As a kid, salt potatoes were just part of the menu during the summer around here. I didn't think much of it.
For a very brief history lesson, Syracuse, New York (my hometown) used to be known (and still is, in many circles) as the Salt City. Through much of the 19th century, Syracuse was the top location in the country for salt production. Before refrigeration, salt was an essential food preservative.
One of two methods used in this area to produce salt commercially, involved boiling the natural salt spring water, leaving the salt once all the water boiled off. Somebody had the brilliant idea to drop a couple potatoes in the boiling salt brine, and the uniquely-Syracuse Salt Potato was born!
Small, new potatoes, cooked to sweet, soft perfection on the inside, with a gently snappy, leathery, salty skin on the outside. They were always side by side with the main course at the clam bakes and summer barbecues when I was a kid.
Then I moved to another part of the country. The first time I went to a picnic and there were no salt potatoes, I knew something was up!
Fast forward to last week! Dave and I attended an event at a local micro brewery hosted by the Pomeroy Foundation and the Onondaga Historical Association to commemorate the first Hungry For History marker to be placed in front of the popular Salt Museum here in Syracuse, near to the location where the 19th century salt production facilities stood.
Perhaps you recognize the shape and characteristics of the marker? The Pomeroy Foundation, a Syracuse-area foundation, places historical markers at locations across the US, listed on the National Register of Historical Places to mark the spot and the history at that site. They have recently added marker categories for Lores and Legends (cue Sleepy Hollow-type stories tied to a certain location). And now, the Hungry For History markers recognize foods that are connected by history to a location - like Salt Potatoes and Syracuse!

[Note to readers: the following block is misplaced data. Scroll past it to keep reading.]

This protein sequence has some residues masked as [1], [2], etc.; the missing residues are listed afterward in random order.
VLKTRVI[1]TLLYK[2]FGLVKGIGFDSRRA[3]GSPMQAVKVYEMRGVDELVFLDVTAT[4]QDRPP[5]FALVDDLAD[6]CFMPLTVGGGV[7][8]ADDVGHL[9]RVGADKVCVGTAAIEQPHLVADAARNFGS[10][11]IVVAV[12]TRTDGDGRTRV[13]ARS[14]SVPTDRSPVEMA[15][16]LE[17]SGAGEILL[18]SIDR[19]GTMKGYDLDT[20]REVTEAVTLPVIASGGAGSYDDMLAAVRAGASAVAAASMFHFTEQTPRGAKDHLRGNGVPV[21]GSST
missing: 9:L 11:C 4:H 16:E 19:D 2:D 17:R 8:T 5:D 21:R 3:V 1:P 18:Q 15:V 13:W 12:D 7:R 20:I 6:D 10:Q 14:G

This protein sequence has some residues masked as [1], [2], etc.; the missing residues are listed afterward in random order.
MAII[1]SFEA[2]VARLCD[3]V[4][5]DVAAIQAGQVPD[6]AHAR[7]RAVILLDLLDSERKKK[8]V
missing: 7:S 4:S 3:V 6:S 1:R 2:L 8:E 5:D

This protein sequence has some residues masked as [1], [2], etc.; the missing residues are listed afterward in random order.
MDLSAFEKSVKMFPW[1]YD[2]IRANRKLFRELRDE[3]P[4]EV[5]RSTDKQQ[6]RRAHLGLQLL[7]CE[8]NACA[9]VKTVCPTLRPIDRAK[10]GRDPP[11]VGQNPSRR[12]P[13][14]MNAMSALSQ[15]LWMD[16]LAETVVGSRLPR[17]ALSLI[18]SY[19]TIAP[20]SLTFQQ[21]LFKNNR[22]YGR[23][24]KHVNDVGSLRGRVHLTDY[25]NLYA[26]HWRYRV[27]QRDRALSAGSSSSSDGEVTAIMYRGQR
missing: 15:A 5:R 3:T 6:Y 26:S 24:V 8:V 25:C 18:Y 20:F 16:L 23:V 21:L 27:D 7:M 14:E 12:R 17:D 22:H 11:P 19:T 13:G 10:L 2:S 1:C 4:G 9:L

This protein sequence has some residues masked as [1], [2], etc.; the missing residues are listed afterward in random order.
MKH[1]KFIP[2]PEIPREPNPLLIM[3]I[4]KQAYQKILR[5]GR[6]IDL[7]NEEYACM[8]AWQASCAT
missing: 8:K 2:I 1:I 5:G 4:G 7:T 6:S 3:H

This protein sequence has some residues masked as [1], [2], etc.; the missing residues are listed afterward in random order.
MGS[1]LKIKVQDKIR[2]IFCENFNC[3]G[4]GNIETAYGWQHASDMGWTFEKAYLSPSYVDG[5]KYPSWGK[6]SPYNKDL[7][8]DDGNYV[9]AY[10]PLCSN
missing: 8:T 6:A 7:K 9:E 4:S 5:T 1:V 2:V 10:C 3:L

Do you have a local culinary delight that deserves its own marker? The Pomeroy Foundation would love to hear from you! CLICK HERE to learn how to put your favorite historical food on the map!
More and more, folks around the country are catching on to this central New York spud-treat. But it was quite a rude awakening for me to discover some 30 years ago, that cuisine in other parts of the country were seriously lacking in their summer menu fare!
Making salt potatoes is easy!
Grab some new potatoes. I've used white or red - the traditional version is white. The smaller the potatoes, the better! About 5 pounds, more or less. Leave the peels on.
Fill a large pot with about 6 cups of water - not too much, the water should just cover the potatoes.
Add at least one cup (yep!) of salt.
Add the potatoes. Bring the pot to a boil, then boil for 20 minutes, or until the taters are fork-tender. Pour the potatoes into a colander, but DON'T RINSE! As the potatoes cool, they'll develop a salty-semi-crunch texture on the skin and creamy yummy-ness on the inside. Serve with melted butter.
Bonus Tip: If you don't dribble melted butter on your chin or on the front of your shirt, you're not doin' it right!
Double Bonus Tip: The leftover potatoes make excellent home fries (slice them up and stir-fry in a bit of butter and oil) or potato salad!
Don't want to shop? Get a kit, then just add water. They are SO good!
I'm back in wait-mode. I decided to add magnetic closures encased in fabric tabs. I ordered the magnets online, so now, I wait for Larry the Mail Guy to deliver the goods. Meanwhile, all the parts are ready for the magnets.
The fabric I ordered for the hummingbird stitchery hasn't arrived either.
Fortunately, I have plenty to keep me busy.